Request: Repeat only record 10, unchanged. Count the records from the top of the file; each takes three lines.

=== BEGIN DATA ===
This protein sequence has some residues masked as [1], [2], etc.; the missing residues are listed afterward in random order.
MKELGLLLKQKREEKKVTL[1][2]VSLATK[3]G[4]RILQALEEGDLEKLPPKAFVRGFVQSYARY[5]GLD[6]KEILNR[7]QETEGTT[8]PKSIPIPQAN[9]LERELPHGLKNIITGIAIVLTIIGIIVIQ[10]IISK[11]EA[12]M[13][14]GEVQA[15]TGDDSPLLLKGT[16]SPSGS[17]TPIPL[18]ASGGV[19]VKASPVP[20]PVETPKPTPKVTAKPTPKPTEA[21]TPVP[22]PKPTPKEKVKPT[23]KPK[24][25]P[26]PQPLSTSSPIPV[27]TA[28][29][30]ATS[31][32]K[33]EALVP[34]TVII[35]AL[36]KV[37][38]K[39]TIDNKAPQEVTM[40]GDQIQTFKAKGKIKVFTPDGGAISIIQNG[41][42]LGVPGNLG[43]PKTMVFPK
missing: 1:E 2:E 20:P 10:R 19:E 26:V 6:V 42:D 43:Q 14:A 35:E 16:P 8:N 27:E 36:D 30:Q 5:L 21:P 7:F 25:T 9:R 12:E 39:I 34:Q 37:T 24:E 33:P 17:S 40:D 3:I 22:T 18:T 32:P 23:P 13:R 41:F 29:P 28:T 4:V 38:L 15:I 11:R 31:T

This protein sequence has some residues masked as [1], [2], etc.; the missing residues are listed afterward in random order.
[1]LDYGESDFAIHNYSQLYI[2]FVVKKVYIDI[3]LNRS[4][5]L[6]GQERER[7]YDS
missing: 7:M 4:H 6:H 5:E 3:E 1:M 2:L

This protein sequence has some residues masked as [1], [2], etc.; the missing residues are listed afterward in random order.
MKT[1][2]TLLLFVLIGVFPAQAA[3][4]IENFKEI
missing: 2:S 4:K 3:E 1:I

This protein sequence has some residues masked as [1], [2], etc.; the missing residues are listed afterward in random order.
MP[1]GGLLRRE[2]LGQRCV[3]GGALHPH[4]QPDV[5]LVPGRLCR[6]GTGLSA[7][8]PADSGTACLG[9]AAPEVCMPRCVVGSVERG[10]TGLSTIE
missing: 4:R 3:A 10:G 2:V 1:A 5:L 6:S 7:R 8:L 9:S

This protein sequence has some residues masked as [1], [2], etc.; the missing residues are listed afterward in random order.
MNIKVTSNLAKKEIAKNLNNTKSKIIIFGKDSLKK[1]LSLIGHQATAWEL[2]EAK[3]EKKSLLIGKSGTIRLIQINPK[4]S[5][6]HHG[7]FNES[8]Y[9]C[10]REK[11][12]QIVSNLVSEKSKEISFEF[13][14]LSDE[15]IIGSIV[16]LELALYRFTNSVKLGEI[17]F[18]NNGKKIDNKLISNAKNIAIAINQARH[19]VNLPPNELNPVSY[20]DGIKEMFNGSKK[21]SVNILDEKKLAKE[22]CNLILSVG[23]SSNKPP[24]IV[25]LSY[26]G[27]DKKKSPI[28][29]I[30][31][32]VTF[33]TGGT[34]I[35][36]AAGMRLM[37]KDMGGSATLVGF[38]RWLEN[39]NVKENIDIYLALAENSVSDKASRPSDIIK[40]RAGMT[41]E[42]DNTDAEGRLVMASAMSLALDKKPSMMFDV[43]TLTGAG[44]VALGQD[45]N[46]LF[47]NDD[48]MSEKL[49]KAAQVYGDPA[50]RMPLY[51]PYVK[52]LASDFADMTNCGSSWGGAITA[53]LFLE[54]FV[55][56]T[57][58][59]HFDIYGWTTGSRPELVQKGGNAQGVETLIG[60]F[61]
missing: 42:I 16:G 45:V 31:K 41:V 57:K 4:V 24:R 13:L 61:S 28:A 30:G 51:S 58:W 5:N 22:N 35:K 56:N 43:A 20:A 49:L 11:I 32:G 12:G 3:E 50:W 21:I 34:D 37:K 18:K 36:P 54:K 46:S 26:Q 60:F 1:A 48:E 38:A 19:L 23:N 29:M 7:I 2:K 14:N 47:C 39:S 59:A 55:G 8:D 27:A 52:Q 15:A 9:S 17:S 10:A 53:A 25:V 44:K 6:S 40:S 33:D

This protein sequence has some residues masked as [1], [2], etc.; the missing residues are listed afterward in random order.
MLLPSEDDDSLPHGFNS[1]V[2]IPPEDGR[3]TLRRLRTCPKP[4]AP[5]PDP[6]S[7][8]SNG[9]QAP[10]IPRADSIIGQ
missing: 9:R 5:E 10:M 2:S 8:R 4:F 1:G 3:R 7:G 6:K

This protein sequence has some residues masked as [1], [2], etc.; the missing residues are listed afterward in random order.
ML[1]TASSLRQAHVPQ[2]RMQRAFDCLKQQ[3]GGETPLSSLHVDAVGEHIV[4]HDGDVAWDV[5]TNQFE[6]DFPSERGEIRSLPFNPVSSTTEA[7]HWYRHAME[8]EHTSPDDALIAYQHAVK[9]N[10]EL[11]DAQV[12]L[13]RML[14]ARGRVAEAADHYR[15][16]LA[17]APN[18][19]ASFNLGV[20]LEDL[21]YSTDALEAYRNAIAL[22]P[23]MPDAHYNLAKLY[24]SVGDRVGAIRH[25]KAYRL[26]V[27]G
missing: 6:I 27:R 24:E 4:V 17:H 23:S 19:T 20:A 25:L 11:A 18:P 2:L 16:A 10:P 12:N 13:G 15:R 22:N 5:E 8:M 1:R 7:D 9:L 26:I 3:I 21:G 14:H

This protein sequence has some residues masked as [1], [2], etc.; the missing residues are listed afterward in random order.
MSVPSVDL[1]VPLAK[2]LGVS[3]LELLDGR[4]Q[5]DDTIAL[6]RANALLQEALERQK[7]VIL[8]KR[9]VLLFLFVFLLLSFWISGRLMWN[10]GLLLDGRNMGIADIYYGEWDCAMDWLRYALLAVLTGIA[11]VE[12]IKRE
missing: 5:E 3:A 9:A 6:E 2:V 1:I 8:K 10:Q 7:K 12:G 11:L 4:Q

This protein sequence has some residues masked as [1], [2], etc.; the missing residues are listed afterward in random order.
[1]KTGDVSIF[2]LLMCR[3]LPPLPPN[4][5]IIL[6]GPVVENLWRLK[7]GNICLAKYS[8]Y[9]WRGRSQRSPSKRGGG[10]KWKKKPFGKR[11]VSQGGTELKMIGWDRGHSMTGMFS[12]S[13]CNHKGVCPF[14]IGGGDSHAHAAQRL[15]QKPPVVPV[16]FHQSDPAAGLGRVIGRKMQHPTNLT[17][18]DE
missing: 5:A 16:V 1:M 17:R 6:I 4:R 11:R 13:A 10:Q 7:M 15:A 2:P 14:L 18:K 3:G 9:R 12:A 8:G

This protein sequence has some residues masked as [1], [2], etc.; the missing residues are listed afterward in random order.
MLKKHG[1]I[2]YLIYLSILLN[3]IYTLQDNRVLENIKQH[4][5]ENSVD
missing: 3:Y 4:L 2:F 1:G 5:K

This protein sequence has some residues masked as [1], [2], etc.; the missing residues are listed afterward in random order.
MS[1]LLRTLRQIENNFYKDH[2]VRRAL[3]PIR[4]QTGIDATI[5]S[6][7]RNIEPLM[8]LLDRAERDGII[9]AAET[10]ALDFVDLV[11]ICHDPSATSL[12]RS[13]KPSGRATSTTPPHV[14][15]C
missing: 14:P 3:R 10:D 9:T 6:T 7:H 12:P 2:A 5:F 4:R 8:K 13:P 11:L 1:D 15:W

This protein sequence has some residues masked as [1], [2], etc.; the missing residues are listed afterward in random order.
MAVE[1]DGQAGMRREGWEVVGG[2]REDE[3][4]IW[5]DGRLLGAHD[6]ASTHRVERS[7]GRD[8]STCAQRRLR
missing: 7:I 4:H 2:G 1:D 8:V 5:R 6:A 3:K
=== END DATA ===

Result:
This protein sequence has some residues masked as [1], [2], etc.; the missing residues are listed afterward in random order.
MLKKHG[1]I[2]YLIYLSILLN[3]IYTLQDNRVLENIKQH[4][5]ENSVD
missing: 3:Y 4:L 2:F 1:G 5:K